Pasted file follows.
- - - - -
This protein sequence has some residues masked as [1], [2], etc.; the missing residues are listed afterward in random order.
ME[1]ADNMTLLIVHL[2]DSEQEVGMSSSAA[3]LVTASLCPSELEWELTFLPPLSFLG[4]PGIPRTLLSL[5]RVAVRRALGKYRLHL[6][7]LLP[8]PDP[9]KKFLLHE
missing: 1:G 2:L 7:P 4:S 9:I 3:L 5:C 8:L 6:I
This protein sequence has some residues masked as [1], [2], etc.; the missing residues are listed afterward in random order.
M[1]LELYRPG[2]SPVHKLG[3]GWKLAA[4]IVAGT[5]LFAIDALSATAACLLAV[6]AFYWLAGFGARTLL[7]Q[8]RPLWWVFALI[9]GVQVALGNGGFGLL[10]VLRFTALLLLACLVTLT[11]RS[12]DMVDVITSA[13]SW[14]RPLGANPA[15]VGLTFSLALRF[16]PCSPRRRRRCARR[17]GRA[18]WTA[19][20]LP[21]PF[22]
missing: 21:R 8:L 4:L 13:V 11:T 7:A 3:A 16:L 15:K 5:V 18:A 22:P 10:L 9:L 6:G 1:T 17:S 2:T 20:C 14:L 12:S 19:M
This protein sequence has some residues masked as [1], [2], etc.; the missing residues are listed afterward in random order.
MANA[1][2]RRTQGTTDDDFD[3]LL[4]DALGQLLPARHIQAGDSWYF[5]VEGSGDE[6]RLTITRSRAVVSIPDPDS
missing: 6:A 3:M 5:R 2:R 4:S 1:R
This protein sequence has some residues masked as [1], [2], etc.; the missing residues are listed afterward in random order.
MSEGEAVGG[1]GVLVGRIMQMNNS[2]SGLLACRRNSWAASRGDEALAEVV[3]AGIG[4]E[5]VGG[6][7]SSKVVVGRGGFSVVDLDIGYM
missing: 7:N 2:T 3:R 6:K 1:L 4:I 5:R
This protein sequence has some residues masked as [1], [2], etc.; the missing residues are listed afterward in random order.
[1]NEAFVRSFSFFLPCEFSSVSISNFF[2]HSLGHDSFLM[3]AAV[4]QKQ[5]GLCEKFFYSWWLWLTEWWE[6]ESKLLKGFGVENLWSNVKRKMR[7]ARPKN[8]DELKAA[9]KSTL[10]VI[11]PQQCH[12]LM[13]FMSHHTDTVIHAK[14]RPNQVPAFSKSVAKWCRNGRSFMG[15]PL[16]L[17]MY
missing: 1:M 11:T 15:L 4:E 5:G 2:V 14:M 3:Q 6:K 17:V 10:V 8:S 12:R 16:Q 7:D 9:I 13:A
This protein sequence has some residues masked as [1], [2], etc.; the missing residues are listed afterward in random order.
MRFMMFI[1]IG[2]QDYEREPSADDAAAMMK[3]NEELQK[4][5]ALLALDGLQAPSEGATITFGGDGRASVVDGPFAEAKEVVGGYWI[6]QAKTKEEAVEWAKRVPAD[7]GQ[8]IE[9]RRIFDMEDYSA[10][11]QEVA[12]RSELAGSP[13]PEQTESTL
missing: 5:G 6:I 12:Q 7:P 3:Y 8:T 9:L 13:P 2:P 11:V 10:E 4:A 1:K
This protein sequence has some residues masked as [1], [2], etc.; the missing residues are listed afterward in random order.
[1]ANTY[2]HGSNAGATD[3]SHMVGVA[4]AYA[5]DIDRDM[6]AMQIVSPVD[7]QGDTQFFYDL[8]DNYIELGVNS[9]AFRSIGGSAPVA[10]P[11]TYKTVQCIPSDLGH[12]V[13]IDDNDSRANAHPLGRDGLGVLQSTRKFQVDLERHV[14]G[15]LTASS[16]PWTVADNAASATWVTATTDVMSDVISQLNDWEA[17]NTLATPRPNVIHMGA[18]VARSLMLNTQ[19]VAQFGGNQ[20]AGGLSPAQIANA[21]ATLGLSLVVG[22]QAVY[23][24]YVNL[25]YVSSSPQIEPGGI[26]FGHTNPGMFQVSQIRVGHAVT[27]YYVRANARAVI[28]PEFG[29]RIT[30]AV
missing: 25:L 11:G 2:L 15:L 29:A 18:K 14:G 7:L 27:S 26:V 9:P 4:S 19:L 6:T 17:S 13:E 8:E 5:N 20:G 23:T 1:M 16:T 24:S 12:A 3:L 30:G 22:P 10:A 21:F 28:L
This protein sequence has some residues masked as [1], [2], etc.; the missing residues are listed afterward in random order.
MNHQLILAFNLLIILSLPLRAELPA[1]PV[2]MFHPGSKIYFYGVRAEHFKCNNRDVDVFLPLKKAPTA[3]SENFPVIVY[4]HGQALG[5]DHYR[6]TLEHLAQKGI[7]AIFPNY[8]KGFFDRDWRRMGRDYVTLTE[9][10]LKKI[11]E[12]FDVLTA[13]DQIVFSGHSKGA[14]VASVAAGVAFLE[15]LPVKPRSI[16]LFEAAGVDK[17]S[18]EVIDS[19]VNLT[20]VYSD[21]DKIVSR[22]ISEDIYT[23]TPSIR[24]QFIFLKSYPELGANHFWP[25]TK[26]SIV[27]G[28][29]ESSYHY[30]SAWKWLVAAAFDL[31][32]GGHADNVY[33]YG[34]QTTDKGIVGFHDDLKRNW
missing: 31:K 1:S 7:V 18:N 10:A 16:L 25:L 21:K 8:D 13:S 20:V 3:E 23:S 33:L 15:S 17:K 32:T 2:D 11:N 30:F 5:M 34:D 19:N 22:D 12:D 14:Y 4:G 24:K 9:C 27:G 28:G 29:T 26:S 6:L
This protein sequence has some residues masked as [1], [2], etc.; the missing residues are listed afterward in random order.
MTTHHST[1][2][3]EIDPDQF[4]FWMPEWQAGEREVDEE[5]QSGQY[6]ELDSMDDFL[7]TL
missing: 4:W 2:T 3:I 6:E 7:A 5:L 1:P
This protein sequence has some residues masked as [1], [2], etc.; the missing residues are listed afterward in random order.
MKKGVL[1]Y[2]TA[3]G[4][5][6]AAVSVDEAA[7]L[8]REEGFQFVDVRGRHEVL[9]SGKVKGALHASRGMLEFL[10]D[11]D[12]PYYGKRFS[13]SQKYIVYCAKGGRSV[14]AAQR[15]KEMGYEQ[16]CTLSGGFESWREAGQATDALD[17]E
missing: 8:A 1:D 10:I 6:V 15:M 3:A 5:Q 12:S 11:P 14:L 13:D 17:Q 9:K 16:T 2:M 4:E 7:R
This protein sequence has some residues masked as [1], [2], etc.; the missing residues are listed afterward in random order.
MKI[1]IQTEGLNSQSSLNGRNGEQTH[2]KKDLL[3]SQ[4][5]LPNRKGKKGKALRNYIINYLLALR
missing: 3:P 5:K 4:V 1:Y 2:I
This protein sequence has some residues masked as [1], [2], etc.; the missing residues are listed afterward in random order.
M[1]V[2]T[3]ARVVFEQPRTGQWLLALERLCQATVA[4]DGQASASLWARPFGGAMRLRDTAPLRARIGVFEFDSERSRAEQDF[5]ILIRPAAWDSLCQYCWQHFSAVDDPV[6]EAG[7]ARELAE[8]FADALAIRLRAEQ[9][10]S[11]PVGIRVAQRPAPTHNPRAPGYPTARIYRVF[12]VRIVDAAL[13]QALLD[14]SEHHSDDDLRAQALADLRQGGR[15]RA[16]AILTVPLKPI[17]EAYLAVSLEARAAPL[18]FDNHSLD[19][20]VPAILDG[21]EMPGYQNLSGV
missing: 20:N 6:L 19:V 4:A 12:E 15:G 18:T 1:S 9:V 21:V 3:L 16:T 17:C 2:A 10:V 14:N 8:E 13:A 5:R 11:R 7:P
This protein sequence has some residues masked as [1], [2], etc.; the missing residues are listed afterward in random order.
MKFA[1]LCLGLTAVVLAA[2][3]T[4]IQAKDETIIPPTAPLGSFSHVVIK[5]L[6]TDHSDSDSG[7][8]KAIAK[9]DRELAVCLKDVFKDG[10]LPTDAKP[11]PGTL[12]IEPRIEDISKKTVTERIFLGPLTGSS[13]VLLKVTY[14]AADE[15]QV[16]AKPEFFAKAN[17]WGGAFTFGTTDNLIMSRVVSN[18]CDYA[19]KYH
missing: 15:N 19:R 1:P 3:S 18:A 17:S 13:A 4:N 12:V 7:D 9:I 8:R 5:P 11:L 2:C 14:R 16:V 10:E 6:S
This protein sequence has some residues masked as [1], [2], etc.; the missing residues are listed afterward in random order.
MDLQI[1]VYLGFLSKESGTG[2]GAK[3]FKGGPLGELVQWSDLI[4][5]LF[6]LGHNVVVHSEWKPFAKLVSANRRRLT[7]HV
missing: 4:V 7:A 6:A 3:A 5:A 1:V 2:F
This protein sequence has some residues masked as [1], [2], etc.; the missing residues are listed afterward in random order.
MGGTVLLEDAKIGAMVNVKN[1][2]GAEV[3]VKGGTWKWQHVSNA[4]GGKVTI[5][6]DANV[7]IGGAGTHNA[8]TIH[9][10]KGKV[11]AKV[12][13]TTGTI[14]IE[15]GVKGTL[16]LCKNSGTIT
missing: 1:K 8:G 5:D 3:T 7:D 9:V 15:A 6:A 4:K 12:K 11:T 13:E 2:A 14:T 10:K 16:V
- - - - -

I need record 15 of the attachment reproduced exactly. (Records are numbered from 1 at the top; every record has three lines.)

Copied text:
This protein sequence has some residues masked as [1], [2], etc.; the missing residues are listed afterward in random order.
MGGTVLLEDAKIGAMVNVKN[1][2]GAEV[3]VKGGTWKWQHVSNA[4]GGKVTI[5][6]DANV[7]IGGAGTHNA[8]TIH[9][10]KGKV[11]AKV[12][13]TTGTI[14]IE[15]GVKGTL[16]LCKNSGTIT
missing: 1:K 8:G 5:D 3:T 7:D 9:V 15:A 6:A 4:K 12:K 11:T 13:E 2:A 14:T 10:K 16:V